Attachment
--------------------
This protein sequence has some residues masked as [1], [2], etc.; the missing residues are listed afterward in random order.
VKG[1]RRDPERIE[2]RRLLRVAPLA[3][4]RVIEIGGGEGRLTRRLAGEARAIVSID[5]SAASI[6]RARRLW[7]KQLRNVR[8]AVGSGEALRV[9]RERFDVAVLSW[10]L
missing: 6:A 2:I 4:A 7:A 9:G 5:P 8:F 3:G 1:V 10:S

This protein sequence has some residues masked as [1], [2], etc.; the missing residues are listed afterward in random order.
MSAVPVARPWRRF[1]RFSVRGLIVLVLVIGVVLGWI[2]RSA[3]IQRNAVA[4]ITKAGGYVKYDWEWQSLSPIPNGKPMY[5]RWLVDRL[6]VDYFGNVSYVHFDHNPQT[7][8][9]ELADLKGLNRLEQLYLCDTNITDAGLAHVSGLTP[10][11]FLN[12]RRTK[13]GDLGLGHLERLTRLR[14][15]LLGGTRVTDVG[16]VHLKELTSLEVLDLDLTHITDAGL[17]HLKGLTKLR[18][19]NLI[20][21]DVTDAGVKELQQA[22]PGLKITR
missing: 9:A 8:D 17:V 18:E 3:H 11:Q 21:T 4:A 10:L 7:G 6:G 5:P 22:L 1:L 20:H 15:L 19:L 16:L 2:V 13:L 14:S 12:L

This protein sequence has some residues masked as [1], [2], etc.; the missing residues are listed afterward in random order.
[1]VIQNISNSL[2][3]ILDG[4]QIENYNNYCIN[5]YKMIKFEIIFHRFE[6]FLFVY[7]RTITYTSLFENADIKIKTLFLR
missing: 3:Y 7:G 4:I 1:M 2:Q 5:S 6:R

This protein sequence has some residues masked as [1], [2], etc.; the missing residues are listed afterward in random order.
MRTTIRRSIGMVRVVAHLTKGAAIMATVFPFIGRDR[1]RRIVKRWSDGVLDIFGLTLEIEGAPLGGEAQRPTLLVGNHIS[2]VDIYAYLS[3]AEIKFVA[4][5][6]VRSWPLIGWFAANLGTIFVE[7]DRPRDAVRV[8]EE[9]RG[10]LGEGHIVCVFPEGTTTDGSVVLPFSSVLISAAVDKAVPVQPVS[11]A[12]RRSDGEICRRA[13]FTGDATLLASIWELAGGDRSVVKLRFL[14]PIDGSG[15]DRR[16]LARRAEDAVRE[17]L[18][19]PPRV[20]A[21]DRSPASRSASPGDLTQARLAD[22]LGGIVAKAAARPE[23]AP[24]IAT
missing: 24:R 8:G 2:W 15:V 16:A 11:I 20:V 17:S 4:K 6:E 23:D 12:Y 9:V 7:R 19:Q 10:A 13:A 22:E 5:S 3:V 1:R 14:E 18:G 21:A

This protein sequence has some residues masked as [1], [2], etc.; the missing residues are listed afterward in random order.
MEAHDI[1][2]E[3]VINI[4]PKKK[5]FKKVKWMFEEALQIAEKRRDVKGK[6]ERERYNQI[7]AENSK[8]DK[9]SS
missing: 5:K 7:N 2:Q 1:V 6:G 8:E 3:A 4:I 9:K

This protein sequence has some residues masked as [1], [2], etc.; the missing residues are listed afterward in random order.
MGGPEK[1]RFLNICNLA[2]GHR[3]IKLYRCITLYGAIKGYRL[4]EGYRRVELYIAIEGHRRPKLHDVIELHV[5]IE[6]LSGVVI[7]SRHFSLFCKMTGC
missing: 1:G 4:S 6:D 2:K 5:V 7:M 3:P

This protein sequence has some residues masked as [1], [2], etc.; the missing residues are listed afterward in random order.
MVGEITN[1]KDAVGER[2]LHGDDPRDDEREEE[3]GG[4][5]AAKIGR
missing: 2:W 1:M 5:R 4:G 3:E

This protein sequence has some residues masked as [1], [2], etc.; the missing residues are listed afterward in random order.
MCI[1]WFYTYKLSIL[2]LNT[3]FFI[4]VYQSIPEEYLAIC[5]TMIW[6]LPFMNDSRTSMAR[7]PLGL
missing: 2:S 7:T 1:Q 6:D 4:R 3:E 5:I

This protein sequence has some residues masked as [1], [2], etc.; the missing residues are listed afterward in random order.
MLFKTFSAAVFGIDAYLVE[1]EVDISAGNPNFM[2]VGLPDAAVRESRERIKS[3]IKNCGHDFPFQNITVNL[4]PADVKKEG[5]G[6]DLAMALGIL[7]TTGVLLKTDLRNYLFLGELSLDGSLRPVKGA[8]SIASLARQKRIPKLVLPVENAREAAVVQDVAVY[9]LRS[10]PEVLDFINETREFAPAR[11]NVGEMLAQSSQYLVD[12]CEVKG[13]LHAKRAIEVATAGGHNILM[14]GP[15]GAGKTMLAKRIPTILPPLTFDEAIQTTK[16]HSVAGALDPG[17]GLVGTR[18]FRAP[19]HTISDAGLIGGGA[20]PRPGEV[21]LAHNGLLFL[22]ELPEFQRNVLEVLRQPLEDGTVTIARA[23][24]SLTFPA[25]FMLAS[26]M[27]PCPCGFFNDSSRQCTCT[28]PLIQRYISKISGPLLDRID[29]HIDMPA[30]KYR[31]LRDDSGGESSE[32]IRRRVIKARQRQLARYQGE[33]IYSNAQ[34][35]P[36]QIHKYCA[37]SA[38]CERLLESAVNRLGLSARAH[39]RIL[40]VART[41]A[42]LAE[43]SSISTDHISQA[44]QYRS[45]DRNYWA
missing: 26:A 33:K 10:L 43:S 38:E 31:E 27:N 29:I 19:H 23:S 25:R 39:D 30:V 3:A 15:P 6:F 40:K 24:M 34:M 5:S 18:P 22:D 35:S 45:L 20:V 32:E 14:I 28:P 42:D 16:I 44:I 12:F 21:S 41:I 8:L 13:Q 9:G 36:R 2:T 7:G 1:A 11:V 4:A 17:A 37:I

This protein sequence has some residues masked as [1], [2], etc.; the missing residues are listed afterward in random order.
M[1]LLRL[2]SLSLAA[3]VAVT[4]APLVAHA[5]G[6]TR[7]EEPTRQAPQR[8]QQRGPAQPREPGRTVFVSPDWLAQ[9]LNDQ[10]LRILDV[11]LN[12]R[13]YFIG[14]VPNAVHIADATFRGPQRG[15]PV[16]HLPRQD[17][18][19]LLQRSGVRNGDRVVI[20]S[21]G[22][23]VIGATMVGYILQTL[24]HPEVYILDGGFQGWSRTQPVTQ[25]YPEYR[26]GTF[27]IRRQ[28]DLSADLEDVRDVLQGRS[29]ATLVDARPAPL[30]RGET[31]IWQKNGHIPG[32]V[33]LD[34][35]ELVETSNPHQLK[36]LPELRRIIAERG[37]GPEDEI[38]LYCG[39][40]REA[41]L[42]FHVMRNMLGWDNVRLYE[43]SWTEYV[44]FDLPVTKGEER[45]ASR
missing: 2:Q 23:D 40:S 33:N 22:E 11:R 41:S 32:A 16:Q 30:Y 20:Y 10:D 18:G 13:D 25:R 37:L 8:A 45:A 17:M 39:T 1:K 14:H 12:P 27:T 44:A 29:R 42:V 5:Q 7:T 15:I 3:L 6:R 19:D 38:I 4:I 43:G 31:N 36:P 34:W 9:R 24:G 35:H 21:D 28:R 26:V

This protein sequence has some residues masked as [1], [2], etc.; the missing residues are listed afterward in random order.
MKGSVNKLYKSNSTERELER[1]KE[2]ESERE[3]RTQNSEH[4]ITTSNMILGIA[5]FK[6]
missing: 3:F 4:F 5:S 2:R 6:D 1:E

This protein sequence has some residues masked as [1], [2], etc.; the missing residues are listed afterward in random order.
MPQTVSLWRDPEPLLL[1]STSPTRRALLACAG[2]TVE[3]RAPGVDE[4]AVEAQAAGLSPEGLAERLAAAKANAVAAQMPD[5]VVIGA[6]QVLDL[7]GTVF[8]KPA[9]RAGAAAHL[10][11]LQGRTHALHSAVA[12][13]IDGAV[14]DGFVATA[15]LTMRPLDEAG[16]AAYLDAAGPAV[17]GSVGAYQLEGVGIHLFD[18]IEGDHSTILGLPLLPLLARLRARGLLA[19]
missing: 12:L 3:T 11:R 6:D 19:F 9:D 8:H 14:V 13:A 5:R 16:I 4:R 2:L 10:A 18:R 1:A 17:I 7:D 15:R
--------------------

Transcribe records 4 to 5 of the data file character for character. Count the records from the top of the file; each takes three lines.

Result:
This protein sequence has some residues masked as [1], [2], etc.; the missing residues are listed afterward in random order.
MRTTIRRSIGMVRVVAHLTKGAAIMATVFPFIGRDR[1]RRIVKRWSDGVLDIFGLTLEIEGAPLGGEAQRPTLLVGNHIS[2]VDIYAYLS[3]AEIKFVA[4][5][6]VRSWPLIGWFAANLGTIFVE[7]DRPRDAVRV[8]EE[9]RG[10]LGEGHIVCVFPEGTTTDGSVVLPFSSVLISAAVDKAVPVQPVS[11]A[12]RRSDGEICRRA[13]FTGDATLLASIWELAGGDRSVVKLRFL[14]PIDGSG[15]DRR[16]LARRAEDAVRE[17]L[18][19]PPRV[20]A[21]DRSPASRSASPGDLTQARLAD[22]LGGIVAKAAARPE[23]AP[24]IAT
missing: 24:R 8:G 2:W 15:V 16:A 11:I 20:V 17:S 4:K 6:E 23:D 12:Y 9:V 7:R 19:Q 10:A 13:A 22:E 5:S 3:V 1:R 14:E 18:G 21:A

This protein sequence has some residues masked as [1], [2], etc.; the missing residues are listed afterward in random order.
MEAHDI[1][2]E[3]VINI[4]PKKK[5]FKKVKWMFEEALQIAEKRRDVKGK[6]ERERYNQI[7]AENSK[8]DK[9]SS
missing: 5:K 7:N 2:Q 1:V 6:G 8:E 3:A 4:I 9:K